Wednesday, May 10, 2006

Street lights

click photo to enlarge
When, as a child, I moved from a country dwelling, into a small market town, it was the street lights that fasc-
inated me most. And not just because they turned night into almost day. The green, ornate, cast iron lamp standards had a cylindrical scalloped base, a tapering shaft that changed into a top bracket shaped like a question mark, and a light with a hood resembling pointed petals. But, best of all was the short horizontal bar sticking out just below the lamp. This was presumably a relic of the days when lamps were gas-powered, and a ladder was used to reach and light them. We children liked the design because you could swing on the bar! The day these street lights were changed for modern pre-cast concrete models, which later got orange sodium bulbs, was one of deep, deep regret.

In the years that followed, standardisation seems to have been adopted across many parts of the country. Galvanised steel and concrete became the materials of choice, and spare, utilitarian forms, were favoured. However, it wasn't long before planners tired of these, particularly in conservation areas, and other, more ornate designs came into use. Today it's gratifying to see that local councils regard even large street lighting as something that can bring distinction to a road. In Blackpool, Lancashire, the South Promenade has large, shiny steel "C" shaped lights, and in nearby St Annes, the ornate lights on the main street are part of a suite of street furniture - shelters, seating and art work - designed to enhance the area.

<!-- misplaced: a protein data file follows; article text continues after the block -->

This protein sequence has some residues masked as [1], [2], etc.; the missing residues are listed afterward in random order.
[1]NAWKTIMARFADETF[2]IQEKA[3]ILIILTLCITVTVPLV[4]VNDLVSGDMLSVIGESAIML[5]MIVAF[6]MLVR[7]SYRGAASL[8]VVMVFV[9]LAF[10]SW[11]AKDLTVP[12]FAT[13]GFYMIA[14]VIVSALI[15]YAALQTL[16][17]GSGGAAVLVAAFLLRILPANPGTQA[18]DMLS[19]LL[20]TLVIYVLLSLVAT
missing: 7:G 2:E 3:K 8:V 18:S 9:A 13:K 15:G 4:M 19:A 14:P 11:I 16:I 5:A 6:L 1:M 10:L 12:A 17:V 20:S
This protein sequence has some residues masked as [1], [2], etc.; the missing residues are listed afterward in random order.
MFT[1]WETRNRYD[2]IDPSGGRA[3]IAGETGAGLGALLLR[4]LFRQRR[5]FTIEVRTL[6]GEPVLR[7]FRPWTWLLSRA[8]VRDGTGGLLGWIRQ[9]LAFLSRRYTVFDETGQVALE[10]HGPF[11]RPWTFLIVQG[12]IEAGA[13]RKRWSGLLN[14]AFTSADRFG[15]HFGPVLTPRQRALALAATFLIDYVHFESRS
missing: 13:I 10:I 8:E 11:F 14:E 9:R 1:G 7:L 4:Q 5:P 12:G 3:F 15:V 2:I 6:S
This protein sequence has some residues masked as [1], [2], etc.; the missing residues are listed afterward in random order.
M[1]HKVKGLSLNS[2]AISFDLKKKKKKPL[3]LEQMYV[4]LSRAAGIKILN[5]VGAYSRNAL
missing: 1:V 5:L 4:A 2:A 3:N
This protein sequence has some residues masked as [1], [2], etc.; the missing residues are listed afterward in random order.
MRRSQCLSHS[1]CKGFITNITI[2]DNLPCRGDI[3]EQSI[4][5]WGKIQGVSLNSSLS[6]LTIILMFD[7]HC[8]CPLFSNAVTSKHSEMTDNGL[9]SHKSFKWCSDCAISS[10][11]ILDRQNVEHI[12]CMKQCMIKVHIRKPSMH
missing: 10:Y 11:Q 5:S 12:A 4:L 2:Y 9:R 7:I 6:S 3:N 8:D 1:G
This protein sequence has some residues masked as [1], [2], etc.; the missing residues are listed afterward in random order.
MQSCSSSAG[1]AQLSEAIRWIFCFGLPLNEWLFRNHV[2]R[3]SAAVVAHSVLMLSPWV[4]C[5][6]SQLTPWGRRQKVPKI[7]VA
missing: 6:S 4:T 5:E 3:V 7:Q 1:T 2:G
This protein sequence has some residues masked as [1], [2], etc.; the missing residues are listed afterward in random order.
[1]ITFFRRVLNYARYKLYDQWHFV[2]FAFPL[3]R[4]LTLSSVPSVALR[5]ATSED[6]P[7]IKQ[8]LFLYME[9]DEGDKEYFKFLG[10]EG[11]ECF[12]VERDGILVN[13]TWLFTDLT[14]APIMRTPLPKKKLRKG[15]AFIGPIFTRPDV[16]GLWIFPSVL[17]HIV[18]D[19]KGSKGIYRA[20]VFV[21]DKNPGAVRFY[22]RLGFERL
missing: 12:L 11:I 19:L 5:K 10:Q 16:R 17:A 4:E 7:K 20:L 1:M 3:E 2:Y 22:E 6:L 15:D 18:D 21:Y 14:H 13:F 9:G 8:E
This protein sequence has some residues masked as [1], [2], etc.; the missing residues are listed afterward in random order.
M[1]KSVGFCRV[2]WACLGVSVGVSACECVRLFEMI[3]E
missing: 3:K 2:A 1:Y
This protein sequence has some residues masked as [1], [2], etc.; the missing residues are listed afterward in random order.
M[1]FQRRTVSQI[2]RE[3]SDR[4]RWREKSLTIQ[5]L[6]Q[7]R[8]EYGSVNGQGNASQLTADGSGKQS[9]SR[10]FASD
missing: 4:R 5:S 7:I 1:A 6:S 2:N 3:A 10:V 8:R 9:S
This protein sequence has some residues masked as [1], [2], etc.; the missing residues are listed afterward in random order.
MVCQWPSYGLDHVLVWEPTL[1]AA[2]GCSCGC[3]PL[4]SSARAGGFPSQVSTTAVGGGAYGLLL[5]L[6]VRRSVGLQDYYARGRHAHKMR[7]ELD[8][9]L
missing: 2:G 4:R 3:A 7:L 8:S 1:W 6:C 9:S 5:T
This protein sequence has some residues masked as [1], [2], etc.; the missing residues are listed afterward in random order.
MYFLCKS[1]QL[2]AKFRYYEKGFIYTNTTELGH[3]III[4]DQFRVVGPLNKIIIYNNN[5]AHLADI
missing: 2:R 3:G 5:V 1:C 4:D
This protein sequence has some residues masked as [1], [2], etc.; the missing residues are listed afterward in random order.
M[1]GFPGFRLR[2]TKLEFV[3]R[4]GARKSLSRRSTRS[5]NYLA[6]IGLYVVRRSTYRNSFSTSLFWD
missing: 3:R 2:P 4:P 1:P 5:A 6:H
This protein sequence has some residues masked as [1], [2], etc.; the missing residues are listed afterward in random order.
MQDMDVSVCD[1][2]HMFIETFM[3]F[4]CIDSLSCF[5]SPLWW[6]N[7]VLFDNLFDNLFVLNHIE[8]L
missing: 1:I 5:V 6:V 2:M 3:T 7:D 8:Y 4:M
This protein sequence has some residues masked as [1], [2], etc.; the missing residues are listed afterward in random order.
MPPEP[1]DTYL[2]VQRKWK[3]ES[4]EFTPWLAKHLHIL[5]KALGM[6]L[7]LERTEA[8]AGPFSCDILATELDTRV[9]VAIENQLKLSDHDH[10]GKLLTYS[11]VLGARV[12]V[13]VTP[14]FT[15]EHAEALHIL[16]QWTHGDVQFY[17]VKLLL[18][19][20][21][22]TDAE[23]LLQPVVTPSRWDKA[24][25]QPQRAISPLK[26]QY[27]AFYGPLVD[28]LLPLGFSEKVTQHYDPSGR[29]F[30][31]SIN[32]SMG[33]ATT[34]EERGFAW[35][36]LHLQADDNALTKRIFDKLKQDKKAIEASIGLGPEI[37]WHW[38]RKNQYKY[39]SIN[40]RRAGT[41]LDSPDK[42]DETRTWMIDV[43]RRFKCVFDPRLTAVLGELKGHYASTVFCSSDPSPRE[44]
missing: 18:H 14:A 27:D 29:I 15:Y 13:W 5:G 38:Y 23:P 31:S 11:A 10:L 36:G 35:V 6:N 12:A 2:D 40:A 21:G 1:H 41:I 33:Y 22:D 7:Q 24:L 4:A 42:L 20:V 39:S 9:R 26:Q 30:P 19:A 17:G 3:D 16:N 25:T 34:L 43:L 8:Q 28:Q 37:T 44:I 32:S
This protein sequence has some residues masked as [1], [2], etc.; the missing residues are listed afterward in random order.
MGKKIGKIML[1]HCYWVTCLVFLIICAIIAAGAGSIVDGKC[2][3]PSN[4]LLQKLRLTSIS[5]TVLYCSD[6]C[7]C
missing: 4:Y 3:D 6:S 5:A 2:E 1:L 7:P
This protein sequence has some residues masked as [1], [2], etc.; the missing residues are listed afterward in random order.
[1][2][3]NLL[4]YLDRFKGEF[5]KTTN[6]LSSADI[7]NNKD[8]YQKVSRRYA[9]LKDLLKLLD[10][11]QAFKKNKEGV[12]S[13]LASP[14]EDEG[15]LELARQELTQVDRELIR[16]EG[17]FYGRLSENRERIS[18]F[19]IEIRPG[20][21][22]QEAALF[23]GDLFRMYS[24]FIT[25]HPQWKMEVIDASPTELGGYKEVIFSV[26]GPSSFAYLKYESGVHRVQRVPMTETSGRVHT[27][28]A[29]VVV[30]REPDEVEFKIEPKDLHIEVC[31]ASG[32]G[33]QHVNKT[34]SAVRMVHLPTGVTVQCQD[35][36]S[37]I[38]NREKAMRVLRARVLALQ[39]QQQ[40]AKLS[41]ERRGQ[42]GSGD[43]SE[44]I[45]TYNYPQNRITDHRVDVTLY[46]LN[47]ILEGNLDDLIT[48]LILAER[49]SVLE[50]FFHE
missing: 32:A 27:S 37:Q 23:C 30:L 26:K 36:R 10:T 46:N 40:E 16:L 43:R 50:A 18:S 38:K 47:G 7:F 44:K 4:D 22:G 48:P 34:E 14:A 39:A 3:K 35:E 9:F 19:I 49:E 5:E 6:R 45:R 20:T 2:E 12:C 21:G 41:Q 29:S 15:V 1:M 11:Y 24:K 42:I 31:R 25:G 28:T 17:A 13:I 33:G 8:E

The lights in the photograph are at Fleetwood, Lancashire, and are clearly designed to look "modern". They are a fairly unexceptional design, spherical for no good reason other than appearance, and look too tall in their location. However, the height brings advantages for the local gulls which use them as convenient and safe perches! I took the shot of this young gull streamlining its body to avoid being blown off the curved surface with a 300mm (35mm equivalent) lens. The diagonal view filled the frame better, allowed the gull to be placed in a key position, and left enough blue sky to give the feeling of space that the bird must experience as it looks down from its near, yet safely remote perch.
photograph & text (c) T. Boughen